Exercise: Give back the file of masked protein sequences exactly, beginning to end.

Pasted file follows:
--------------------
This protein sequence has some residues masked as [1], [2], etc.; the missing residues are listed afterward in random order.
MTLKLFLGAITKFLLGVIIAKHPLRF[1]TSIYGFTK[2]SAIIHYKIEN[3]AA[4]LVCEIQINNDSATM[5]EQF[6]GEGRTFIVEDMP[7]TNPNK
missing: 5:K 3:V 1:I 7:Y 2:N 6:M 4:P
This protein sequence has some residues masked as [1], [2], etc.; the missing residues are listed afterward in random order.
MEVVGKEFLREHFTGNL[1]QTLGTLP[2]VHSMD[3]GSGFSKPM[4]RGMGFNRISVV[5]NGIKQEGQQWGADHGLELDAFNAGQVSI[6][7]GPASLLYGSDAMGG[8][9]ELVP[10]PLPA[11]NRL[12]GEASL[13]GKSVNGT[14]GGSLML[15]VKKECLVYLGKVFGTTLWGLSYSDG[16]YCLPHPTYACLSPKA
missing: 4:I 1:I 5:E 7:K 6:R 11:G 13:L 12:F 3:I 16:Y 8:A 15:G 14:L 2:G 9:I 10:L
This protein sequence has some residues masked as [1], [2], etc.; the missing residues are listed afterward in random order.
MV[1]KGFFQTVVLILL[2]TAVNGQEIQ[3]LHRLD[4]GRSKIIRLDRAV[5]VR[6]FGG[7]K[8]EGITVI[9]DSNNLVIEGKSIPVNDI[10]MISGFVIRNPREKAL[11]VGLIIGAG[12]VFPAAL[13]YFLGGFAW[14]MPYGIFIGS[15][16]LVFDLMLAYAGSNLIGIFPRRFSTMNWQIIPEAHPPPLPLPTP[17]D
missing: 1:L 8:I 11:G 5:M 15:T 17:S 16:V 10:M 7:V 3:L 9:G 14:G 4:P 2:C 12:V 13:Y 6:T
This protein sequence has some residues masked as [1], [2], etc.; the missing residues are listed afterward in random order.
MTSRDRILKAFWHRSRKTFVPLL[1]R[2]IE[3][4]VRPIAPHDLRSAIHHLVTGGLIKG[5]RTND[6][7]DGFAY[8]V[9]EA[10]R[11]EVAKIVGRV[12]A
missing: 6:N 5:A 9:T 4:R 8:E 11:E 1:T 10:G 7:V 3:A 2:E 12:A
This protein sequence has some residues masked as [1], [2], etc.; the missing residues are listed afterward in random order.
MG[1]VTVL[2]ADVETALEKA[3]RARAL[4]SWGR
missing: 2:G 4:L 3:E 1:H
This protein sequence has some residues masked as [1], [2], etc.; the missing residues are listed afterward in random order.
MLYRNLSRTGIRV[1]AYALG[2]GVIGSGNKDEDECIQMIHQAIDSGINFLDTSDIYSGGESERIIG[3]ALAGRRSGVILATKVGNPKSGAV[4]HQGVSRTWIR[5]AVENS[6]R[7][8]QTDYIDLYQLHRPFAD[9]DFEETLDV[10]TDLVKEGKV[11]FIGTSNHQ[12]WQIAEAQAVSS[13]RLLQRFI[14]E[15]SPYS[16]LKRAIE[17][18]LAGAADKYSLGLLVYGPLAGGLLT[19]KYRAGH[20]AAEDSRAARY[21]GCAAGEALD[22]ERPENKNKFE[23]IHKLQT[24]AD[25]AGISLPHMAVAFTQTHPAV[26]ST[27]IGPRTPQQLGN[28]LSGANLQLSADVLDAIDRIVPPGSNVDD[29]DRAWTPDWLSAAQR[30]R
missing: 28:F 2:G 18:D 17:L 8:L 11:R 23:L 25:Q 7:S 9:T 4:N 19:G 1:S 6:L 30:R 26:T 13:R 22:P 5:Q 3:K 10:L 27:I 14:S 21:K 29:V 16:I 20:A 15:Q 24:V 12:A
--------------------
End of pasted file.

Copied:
This protein sequence has some residues masked as [1], [2], etc.; the missing residues are listed afterward in random order.
MTLKLFLGAITKFLLGVIIAKHPLRF[1]TSIYGFTK[2]SAIIHYKIEN[3]AA[4]LVCEIQINNDSATM[5]EQF[6]GEGRTFIVEDMP[7]TNPNK
missing: 5:K 3:V 1:I 7:Y 2:N 6:M 4:P
This protein sequence has some residues masked as [1], [2], etc.; the missing residues are listed afterward in random order.
MEVVGKEFLREHFTGNL[1]QTLGTLP[2]VHSMD[3]GSGFSKPM[4]RGMGFNRISVV[5]NGIKQEGQQWGADHGLELDAFNAGQVSI[6][7]GPASLLYGSDAMGG[8][9]ELVP[10]PLPA[11]NRL[12]GEASL[13]GKSVNGT[14]GGSLML[15]VKKECLVYLGKVFGTTLWGLSYSDG[16]YCLPHPTYACLSPKA
missing: 4:I 1:I 5:E 7:K 6:R 11:G 13:L 12:F 3:I 16:Y 8:A 15:G 14:L 2:G 9:I 10:L
This protein sequence has some residues masked as [1], [2], etc.; the missing residues are listed afterward in random order.
MV[1]KGFFQTVVLILL[2]TAVNGQEIQ[3]LHRLD[4]GRSKIIRLDRAV[5]VR[6]FGG[7]K[8]EGITVI[9]DSNNLVIEGKSIPVNDI[10]MISGFVIRNPREKAL[11]VGLIIGAG[12]VFPAAL[13]YFLGGFAW[14]MPYGIFIGS[15][16]LVFDLMLAYAGSNLIGIFPRRFSTMNWQIIPEAHPPPLPLPTP[17]D
missing: 1:L 8:I 11:G 5:M 15:T 17:S 16:V 10:M 7:V 3:L 9:G 14:G 4:P 2:C 12:V 13:Y 6:T
This protein sequence has some residues masked as [1], [2], etc.; the missing residues are listed afterward in random order.
MTSRDRILKAFWHRSRKTFVPLL[1]R[2]IE[3][4]VRPIAPHDLRSAIHHLVTGGLIKG[5]RTND[6][7]DGFAY[8]V[9]EA[10]R[11]EVAKIVGRV[12]A
missing: 6:N 5:A 9:T 4:R 8:E 11:E 1:T 10:G 7:V 3:A 2:E 12:A
This protein sequence has some residues masked as [1], [2], etc.; the missing residues are listed afterward in random order.
MG[1]VTVL[2]ADVETALEKA[3]RARAL[4]SWGR
missing: 2:G 4:L 3:E 1:H
This protein sequence has some residues masked as [1], [2], etc.; the missing residues are listed afterward in random order.
MLYRNLSRTGIRV[1]AYALG[2]GVIGSGNKDEDECIQMIHQAIDSGINFLDTSDIYSGGESERIIG[3]ALAGRRSGVILATKVGNPKSGAV[4]HQGVSRTWIR[5]AVENS[6]R[7][8]QTDYIDLYQLHRPFAD[9]DFEETLDV[10]TDLVKEGKV[11]FIGTSNHQ[12]WQIAEAQAVSS[13]RLLQRFI[14]E[15]SPYS[16]LKRAIE[17][18]LAGAADKYSLGLLVYGPLAGGLLT[19]KYRAGH[20]AAEDSRAARY[21]GCAAGEALD[22]ERPENKNKFE[23]IHKLQT[24]AD[25]AGISLPHMAVAFTQTHPAV[26]ST[27]IGPRTPQQLGN[28]LSGANLQLSADVLDAIDRIVPPGSNVDD[29]DRAWTPDWLSAAQR[30]R
missing: 28:F 2:G 18:D 17:L 8:L 11:R 23:L 25:Q 7:S 9:T 4:N 19:G 1:S 6:L 30:R 26:T 13:R 22:P 5:Q 3:K 10:L 27:I 14:S 21:K 29:V 16:I 20:A 15:Q 24:V 12:A